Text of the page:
New lobster-like predator found in 508 million-year-old fossil-rich site

Mar 27, 2015

Credit: Jean-Bernard Caron/Royal Ontario Museum


What do butterflies, spiders and lobsters have in common? They are all surviving relatives of a newly identified species called Yawunik kootenayi, a marine creature with two pairs of eyes and prominent grasping appendages that lived as much as 508 million years ago – more than 250 million years before the first dinosaur.

The fossil was identified by an international team led by palaeontologists at the University of Toronto (U of T) and the Royal Ontario Museum (ROM) in Toronto, as well as Pomona College in California. It is the first new species to be described from the Marble Canyon site, part of the renowned Canadian Burgess Shale fossil deposit.

Yawunik had evolved long frontal appendages that resemble the antennae of modern beetles or shrimps, though these appendages were composed of three long claws, two of which bore opposing rows of teeth that helped the animal catch its prey.

“This creature is expanding our perspective on the anatomy and predatory habits of the first arthropods, the group to which spiders and lobsters belong,” said Cedric Aria, a PhD candidate in U of T’s Department of Ecology & Evolutionary Biology and lead author of the resulting study published this week in Palaeontology. “It has the signature features of an arthropod with its external skeleton, segmented body and jointed appendages, but lacks certain advanced traits present in groups that survived until the present day. We say that it belongs to the ‘stem’ of arthropods.”

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12 comments on “New lobster-like predator found in 508 million-year-old fossil-rich site

  • When I saw this discussion posted, at first I thought it might be this one from a slightly later period!

    .Scientists have discovered a bizarre human-sized lobster ancestor that lived 480 million years ago.

    The monster used spiny “limbs” on its head to sift food from the ocean.

    It also had pairs of fins along both sides of its 2m-long body, which are precursors of the double limbs seen in many of its living relatives.

    This adds to our picture of how modern “arthropods” developed – a group of animals that includes crustaceans, spiders and insects.

    An unusually well-preserved fossil from Morocco was the key to the discovery.

    .Reported in Nature, the research was carried out by scientists at Oxford and Yale Universities.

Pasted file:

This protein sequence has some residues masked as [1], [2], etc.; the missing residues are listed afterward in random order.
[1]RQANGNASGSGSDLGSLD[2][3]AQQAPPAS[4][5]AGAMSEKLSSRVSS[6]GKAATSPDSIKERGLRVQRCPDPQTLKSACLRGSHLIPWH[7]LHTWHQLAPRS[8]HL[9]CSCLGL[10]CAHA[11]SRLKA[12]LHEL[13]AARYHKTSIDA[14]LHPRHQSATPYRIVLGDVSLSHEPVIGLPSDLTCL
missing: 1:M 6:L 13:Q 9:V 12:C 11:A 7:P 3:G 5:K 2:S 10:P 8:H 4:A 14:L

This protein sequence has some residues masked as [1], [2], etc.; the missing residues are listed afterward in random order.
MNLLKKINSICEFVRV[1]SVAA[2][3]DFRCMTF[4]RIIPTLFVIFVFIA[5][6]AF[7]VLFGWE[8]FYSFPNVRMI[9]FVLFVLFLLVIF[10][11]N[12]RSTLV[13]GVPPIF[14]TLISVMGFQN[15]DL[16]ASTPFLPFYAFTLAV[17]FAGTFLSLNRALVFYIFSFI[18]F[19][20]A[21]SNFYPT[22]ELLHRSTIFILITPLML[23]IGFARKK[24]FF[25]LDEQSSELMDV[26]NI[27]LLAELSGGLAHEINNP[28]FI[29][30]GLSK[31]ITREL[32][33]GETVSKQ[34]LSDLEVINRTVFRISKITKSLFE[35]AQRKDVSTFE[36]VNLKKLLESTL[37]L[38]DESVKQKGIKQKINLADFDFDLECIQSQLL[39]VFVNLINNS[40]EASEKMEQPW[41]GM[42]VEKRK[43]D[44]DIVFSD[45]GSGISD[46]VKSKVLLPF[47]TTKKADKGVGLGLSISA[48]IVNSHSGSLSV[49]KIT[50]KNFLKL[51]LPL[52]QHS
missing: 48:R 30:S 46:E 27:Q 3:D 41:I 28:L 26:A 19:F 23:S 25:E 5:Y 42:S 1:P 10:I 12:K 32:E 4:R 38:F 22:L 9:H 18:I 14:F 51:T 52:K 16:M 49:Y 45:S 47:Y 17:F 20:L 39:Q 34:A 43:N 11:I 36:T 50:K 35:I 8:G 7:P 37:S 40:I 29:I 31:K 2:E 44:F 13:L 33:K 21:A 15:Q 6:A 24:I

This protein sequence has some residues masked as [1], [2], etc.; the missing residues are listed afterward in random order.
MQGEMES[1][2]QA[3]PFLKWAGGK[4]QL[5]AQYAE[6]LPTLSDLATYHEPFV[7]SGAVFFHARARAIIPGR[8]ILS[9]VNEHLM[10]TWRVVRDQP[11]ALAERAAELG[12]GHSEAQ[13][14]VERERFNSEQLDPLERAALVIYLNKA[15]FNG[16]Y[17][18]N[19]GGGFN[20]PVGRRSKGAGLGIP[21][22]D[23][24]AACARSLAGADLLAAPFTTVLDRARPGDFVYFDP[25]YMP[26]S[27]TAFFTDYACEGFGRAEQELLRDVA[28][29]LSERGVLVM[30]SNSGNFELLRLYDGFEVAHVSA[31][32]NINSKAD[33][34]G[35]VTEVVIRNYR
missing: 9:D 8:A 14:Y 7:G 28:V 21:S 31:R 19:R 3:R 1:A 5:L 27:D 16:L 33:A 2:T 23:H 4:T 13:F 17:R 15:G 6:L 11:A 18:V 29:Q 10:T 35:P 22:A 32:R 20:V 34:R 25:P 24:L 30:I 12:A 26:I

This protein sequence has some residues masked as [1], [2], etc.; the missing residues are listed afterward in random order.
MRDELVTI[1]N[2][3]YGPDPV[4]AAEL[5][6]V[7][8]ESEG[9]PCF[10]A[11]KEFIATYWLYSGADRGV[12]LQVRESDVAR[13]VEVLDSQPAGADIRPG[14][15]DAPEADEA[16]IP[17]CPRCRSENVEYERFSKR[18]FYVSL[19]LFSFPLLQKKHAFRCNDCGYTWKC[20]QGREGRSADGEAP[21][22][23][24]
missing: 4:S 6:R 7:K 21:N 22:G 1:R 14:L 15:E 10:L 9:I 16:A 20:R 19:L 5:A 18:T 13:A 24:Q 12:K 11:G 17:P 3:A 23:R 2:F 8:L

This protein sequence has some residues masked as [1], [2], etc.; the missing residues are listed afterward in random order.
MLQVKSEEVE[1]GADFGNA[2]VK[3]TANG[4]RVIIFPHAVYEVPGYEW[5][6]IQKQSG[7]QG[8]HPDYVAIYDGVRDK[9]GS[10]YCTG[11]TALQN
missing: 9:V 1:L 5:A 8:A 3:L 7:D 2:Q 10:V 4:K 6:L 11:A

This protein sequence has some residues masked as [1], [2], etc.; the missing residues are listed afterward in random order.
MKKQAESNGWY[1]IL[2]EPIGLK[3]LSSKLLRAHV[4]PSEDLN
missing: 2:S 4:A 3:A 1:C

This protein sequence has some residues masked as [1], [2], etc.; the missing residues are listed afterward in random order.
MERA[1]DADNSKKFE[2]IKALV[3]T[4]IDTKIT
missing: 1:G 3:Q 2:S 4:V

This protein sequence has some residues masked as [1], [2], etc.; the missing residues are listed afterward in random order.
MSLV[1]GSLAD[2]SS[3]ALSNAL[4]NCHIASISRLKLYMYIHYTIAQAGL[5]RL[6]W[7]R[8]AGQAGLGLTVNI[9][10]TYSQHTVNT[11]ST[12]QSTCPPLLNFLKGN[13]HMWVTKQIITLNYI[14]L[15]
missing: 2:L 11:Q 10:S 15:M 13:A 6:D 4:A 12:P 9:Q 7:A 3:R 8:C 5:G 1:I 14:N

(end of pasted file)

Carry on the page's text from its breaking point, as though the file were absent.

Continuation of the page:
The fossil itself was first found by fossil hunter Mohamed Ben Moula and is named in his honour: Aegirocassis benmoulae. The first part of the name refers to a giant Norse sea god (Aegir) and the Latin for helmet (cassis).

    3D preservation

    The beast belongs to a very early family of sea creatures called “anomalocaridids”, which first appeared 520 million years ago during the Cambrian period. This new species, living some 40 million years later in the early Ordovician period, was probably among the last of its kind.

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  • Some day someone is going to make a computer app that displays the tree of life. You can zoom in on any part of it and see fossils, reconstructions or photos of the various species, maybe even video, along with commentary about how this branch fits into the overall picture, what its characteristics are.

    It would be like the Wikipedia of biology.

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  • Roedy. I can’t come up with an animation yet, but there are a number of diagrams that graphically display a simple version of what you seek.

    Can I recommend a documentary series. 3 episodes. Your Inner Fish. Your Inner Reptile and Your Inner Ape. Very good science that contained lots of animations on the evolution of life on earth.

    I had a quick look on YouTube and found a promo for episode one. I found it informative.

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  • anomalocaris


    first time I perused a book on ancient sea critters was jarring. Amazing to think they inhabited Earth, albeit from long, long ago. Truth is stranger than fiction.

    *wonderfully strange specimens currently lurk way down below the ocean – do research sub. lights negatively affect them.

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